other tactics to shape online content in their favour. Other country reports for Burundi, Ethiopia, Kenya, Rwanda, Somalia, Tanzania, Uganda, Zambia and Zimbabwe as well as a regional State of Internet Freedom in Africa 2016 report, are also available.

Stakeholder Report Universal Periodic Review 26th Session – Uganda

This is a joint stakeholder contribution to the second cycle of the Universal Periodic Review (UPR) mechanism for Uganda. It focuses on women’s rights and the internet in Uganda. It explores the extent of implementation of the recommendations made in the previous cycle of the UPR and also identifies emerging concerns in Uganda regarding women’s rights online.

APC's statement on the internet shutdown in Cameroon

Restrictions on internet access – commonly known as internet shutdowns – in north-west and south-west Cameroon are now in their 14th day. The restrictions ordered by the government of Cameroon, which have been in effect since 17 January 2017, have specifically targeted Anglophone regions, reportedly following protests against the marginalisation of Anglophone Cameroonians’ cultural and linguistic rights by the government. APC notes these shutdowns with grave concern.

Feminism online in West and Central Africa: Identities and digital colonisation

Caroline is the West and Central Africa Programs Coordinator for the Coalition of African Lesbians. Based in Johannesburg, she is interested in how the internet can be a catalyst for women's rights and sexual rights activism. In her blog she writes about the challenges and realities that feminist in West and Central Africa face. She relates her blog to the African Declaration on Internet Rights and Freedoms, where she cites principles on Gender Equality and Marginalised groups and groups at risk. Click here to read her blog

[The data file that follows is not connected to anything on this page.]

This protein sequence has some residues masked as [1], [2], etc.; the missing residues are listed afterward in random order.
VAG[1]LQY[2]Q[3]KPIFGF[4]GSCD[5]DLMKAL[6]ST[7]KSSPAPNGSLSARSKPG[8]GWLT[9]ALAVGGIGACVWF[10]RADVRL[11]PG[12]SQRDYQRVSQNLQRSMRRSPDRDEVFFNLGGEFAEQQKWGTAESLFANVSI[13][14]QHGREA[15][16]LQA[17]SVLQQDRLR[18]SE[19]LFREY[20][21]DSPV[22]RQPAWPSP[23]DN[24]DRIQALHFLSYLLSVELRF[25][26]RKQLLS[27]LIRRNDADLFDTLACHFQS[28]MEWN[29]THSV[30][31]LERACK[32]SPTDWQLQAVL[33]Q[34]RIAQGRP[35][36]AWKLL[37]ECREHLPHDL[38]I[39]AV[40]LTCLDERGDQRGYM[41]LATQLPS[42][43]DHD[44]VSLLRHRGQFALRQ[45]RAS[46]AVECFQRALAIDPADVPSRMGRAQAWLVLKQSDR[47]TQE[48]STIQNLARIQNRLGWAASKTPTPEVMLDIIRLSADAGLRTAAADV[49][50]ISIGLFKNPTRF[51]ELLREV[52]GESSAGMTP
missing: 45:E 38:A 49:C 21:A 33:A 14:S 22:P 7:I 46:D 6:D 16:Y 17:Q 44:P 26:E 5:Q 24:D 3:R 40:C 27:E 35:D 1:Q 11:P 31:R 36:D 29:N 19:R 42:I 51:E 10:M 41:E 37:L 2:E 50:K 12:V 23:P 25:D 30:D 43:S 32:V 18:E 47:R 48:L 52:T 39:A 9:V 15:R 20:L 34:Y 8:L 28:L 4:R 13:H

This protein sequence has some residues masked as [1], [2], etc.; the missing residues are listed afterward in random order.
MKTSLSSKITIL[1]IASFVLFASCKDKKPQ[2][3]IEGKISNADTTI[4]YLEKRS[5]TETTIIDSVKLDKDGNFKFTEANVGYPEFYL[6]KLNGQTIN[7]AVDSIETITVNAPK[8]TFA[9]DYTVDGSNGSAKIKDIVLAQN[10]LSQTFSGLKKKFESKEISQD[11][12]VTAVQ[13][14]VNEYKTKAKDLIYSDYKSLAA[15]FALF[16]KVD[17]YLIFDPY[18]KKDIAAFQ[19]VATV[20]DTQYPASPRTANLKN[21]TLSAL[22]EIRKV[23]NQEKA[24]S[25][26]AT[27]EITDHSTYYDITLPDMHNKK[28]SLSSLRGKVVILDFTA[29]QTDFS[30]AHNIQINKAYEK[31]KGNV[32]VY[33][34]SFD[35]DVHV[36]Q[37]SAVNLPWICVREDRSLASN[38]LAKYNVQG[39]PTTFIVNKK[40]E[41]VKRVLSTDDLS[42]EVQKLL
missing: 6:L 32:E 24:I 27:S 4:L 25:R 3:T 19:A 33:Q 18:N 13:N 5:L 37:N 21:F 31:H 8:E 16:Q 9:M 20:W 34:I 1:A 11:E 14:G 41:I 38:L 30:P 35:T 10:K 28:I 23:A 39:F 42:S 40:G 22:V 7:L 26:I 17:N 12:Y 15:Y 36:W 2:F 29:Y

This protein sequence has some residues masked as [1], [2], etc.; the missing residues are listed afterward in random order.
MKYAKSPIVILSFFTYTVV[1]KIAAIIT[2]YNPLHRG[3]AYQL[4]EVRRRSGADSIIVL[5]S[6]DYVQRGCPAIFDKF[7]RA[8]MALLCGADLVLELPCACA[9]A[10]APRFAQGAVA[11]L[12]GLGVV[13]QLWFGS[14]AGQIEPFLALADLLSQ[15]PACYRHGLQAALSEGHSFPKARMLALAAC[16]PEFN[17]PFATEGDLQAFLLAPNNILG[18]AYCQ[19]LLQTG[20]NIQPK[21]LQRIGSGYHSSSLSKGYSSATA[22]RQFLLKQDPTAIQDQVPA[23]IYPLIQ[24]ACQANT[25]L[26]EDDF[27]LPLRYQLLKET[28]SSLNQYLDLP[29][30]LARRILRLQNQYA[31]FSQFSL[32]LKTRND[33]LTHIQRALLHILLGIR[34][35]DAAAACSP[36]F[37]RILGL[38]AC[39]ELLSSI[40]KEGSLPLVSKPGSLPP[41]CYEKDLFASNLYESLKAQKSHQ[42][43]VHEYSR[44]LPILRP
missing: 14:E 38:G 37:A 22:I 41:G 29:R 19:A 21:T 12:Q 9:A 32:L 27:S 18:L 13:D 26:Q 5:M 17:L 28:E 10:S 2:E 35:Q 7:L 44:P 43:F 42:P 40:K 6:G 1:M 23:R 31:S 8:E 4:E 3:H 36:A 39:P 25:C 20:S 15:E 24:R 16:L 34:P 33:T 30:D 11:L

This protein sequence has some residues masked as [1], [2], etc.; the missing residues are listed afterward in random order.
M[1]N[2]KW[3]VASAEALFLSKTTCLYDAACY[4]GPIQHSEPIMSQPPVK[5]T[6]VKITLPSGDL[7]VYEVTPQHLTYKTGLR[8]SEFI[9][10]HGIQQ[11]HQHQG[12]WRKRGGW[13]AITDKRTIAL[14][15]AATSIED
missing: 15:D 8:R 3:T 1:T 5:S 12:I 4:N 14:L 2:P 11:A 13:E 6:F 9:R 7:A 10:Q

Barriers to women’s participation on the internet evolve with increased ‘access’

Natasha Msonza from Her Zimbabwe shares her views on women's experiences online, this post was written during her participation in the Gender and Internet Governance Exchange program in Addis Ababa, 2015.

DEMOCRATIC REPUBLIC OF CONGO: Exploring technology-related violence against women - "My ex tarnished my image"

This is the last in a series of mini editions highlighting the “End violence: Women’s rights and safety online” project. Drawing on documented case studies, The Democratic Republic of Congo (DRC) research documents some of the characteristics of online violence against women, including different routes women took in search of protection and remedies for these situations.

Democratic Republic of Congo: Exploring technology-related violence against women - "A reputation destroyed"

This report emerges from research carried out in the Democratic Republic of Congo (DRC) between November 2013 and April 2014 by Si Jeunesse Savait and the Association for Progressive Communications (APC). Mobile phones had been the most frequently involved platform in the cases of technology-related VAW explored by the local research team. In all three of the cases, the survivors were victim to multiple acts of violence, either by the same person or different people who, for the most part, were in better control of the technology than the victims.